At 15 I went to work in a factory sewing raincoats, which was hard work. Then when I was 17 my mother died and I went to live with my married sister. I then started work in another factory sewing mine-sweepers’ coats and sou’westers. There were many occasions when I machined over my fingers and finger-nails. The work was very hard. The most arduous work was the waterproofing; this was mainly done by the biggest and strongest women in a basement cellar. The work entailed painting thick black dope, which was kept in huge tubs, onto the clothing.

2  How did you become part of the Women’s Land Army?

It became compulsory at the age of 18 and over for all girls without commitments (children or retained occupations) to join one of the services. I decided to join the Women’s Land Army as I liked the idea of working and living in the country. I had seen lovely smiling faces on the many posters and in the films at the cinema. Everything about the WLA looked happy and cheerful.

3  What year did you join and how long were you with the WLA?

I joined in 1943 at the age of 18 and stayed until I married in April 1947.
In 1946 I met my husband to be Alf when he came to the farm to work. He had served in the Army during the six years of the war.

4  Where were you based?

When I joined I was given a uniform and then sent to a farm on the outskirts of Manchester for a few Saturdays for training. I was then sent to work on Lord Chomondeley’s estate at a farm at Harmer Hill in rural Shropshire. I worked there until after the war ended. When the men started to return from the war to work the land they replaced the women and girls.

I was the only land army girl on the farm. I had lodgings at a house in the village. The farm was a few miles from the village so I cycled daily. There were hostels where a number of WLA girls stayed together or some even lived at home, this wasn’t an option for me due to the location of the farm where I was posted.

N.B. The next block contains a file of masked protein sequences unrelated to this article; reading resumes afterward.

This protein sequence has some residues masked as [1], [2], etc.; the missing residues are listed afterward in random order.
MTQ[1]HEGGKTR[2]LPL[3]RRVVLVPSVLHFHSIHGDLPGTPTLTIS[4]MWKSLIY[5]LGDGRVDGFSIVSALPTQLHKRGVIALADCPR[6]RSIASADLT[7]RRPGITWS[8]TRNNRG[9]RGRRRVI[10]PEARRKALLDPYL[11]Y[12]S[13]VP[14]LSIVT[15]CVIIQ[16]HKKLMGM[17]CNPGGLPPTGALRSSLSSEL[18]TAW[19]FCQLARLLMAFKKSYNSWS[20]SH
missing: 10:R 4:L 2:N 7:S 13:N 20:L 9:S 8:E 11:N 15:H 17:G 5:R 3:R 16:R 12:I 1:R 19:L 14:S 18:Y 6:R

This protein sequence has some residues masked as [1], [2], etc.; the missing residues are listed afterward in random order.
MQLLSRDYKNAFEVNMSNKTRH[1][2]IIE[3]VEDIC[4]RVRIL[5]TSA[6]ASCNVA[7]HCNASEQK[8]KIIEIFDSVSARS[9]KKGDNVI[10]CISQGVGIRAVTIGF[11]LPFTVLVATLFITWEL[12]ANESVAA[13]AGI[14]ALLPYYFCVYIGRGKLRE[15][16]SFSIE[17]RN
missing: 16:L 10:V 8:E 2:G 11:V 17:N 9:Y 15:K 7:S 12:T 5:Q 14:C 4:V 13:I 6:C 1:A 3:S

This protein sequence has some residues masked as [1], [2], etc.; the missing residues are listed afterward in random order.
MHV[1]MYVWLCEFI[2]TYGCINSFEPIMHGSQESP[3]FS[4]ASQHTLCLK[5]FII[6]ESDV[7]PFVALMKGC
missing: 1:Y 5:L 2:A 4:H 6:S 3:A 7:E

The lodgings were clean and reasonably comfortable, but quite basic. I was used to more modern conveniences, plumbing and electricity. In Shropshire it was quite different, no bathroom and an outside toilet. The only light was from oil lamps and the heating was a coal fire downstairs. It was very cold, so cold in the winter that the water in the wash jug in my room used to freeze. I kept my work clothes in my bed at night during the winter months to keep them warm so I didn’t have to put cold clothes on the next morning. The family I lived with were kind and I was well fed. As I worked on the land I had extra rations of cheese, sugar and butter which I shared with my host family.

I cannot remember how much I was paid but after paying my lodgings I had enough money to go out to the dance and cinema, whenever I could.

I later moved to another farm in Harmer Hill as I was no longer needed on that particular farm. I still wanted to stay in the Land Army and I was courting Alf at the time I therefore, found employment on another farm in Harmer Hill.